Our CEO Ron Soferman continues his series of lectures providing a robust yet simple overview about how to ensure that computer vision projects respect goals, budget and deadlines. Mr. Soferman shares one of his project management tips in each issue of Computer Vision News. Today we learn about what he calls the Unbearable Lightness of Algorithm Development . We always like to recruit very creative and innovative thinkers to work in our algorithm group. These engineers always find new directions and new solutions for the development , making it possible to solve the problems. In this article we want to shed a light on the other side of creativity in algorithm development. We notice it most often among young developers who just finished school and wish to solve all kind of problems in computer vision with the power of the countless algorithms that they have learned in school. Moreover, today you can easily apply algorithms from Matlab or OpenCV in only a few minutes. The problem arises when one starts to solve a problem using an algorithm which gives some kind of good result for part of the problem at hand. Seeing that about 20% of the problem is yet to be solved, the developer will choose to add another algorithm layer that would increase the yield and give better results . And after that, another algorithm and then another one. On the contrary, it is advisable to check more thoroughly each algorithm, to tweak it and find the right adaption of this algorithm to the specific problem and hence to be sure that the new developer is very rigorous in debugging the code. Otherwise, you might find that the multiple algorithms, one on top of the other, might just be a cover for the inefficiency in applying the right algorithm . This will turn as a boomerang against the development effort. The objective is to find one algorithm that will do most of the work. It has to be very neat and clean, so that all the mathematical theorems that supplement the use of this algorithm will play the right role with the right parameters. Using algorithms over algorithms will only produce a very confused process, that will rarely converge; and in many cases, the assumptions which are needed for the algorithm will not hold, following the input of yet another algorithm. “ Multiple algorithms, one on top of the other, might just be a cover for the inefficiency in applying the right algorithm ” The Unbearable Lightness of Algorithm Development Management Computer Vision News Project Management Tip 19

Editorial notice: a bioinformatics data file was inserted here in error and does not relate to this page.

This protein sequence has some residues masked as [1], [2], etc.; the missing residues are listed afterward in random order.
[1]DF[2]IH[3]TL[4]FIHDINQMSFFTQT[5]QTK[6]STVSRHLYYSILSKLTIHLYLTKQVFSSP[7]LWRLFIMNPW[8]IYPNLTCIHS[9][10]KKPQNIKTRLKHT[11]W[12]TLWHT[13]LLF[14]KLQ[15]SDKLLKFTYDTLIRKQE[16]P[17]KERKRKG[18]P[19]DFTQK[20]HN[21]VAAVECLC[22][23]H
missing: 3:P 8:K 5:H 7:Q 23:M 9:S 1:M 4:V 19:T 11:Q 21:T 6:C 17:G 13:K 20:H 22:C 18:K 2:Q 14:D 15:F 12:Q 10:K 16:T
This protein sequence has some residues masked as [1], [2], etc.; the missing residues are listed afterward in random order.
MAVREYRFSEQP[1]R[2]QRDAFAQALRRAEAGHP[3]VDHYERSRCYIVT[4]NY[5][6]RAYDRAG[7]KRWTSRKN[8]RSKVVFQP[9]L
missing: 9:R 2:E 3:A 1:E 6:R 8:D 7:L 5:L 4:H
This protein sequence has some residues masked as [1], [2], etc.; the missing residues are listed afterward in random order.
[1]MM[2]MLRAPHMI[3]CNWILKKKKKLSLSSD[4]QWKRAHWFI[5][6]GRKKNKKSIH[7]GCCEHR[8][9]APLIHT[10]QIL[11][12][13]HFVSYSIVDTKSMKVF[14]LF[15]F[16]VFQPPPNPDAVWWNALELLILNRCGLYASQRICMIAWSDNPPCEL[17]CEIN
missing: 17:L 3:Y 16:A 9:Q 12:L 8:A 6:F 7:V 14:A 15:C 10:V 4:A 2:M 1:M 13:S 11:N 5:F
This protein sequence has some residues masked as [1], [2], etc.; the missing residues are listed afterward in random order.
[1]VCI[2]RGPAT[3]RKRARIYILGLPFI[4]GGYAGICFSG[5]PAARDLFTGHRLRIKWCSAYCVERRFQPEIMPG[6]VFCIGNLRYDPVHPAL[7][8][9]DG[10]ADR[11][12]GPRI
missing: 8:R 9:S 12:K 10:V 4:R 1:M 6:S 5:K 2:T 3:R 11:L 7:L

RkJQdWJsaXNoZXIy NTc3NzU=